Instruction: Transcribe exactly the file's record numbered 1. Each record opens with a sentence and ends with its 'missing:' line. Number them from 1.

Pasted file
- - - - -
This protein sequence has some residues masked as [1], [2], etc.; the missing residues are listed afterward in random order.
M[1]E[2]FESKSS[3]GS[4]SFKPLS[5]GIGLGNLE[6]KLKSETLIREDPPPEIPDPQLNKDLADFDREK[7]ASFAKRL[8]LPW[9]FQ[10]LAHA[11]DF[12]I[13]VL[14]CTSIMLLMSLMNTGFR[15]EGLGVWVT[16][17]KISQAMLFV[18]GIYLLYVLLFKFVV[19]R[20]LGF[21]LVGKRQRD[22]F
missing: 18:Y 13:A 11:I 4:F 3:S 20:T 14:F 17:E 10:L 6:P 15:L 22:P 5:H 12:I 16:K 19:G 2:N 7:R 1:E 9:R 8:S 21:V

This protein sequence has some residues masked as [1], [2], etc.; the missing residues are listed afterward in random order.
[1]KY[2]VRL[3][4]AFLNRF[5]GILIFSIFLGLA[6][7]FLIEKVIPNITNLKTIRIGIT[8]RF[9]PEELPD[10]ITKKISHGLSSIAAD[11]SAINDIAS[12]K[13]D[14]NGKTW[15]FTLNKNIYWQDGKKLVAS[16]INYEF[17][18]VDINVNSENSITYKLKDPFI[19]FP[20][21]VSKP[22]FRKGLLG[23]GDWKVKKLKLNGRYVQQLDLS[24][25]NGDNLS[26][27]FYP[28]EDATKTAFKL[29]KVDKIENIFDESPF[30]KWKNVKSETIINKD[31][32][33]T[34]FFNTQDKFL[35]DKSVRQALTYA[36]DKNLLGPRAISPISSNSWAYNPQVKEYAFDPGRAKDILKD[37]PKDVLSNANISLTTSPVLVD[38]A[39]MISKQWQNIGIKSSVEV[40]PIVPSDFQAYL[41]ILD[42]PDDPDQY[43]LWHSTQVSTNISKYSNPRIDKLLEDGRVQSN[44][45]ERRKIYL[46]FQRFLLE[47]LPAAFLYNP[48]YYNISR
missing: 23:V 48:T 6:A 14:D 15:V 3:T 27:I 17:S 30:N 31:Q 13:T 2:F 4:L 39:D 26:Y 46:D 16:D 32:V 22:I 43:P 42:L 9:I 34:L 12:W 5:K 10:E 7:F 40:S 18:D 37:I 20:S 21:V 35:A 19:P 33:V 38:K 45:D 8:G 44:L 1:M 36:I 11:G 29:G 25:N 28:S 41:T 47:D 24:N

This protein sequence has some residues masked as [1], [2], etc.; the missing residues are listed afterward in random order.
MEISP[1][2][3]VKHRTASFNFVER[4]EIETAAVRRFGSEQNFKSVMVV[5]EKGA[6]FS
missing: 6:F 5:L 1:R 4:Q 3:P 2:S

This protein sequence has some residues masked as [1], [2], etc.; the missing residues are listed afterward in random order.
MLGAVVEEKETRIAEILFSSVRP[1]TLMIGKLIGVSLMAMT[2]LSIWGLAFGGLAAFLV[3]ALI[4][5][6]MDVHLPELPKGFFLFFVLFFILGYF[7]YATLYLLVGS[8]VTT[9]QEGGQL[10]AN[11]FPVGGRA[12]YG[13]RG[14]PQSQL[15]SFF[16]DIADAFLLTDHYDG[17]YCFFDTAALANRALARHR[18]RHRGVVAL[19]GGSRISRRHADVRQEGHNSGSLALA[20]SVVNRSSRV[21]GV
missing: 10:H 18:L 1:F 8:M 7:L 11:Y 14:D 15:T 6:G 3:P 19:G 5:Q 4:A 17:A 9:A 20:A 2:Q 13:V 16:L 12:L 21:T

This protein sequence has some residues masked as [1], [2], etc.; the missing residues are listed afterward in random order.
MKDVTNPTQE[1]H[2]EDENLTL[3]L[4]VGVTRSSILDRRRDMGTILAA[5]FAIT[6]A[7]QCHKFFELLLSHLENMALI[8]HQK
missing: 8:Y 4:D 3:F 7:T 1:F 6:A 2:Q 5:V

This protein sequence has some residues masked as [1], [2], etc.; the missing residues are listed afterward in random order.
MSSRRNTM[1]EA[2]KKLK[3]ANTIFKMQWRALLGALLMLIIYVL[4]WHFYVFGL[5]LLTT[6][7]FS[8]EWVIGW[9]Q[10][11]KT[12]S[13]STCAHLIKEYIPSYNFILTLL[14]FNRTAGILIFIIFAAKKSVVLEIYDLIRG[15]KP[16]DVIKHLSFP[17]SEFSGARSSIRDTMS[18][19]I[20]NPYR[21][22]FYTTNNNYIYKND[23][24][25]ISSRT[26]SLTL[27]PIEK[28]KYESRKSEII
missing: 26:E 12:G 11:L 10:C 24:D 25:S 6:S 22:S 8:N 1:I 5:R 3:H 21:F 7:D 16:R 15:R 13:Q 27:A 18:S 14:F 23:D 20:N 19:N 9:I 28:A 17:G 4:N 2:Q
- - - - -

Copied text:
This protein sequence has some residues masked as [1], [2], etc.; the missing residues are listed afterward in random order.
M[1]E[2]FESKSS[3]GS[4]SFKPLS[5]GIGLGNLE[6]KLKSETLIREDPPPEIPDPQLNKDLADFDREK[7]ASFAKRL[8]LPW[9]FQ[10]LAHA[11]DF[12]I[13]VL[14]CTSIMLLMSLMNTGFR[15]EGLGVWVT[16][17]KISQAMLFV[18]GIYLLYVLLFKFVV[19]R[20]LGF[21]LVGKRQRD[22]F
missing: 18:Y 13:A 11:I 4:F 3:S 20:T 14:F 17:E 10:L 6:P 15:L 22:P 5:H 12:I 16:K 19:G 2:N 7:R 1:E 9:R 8:S 21:V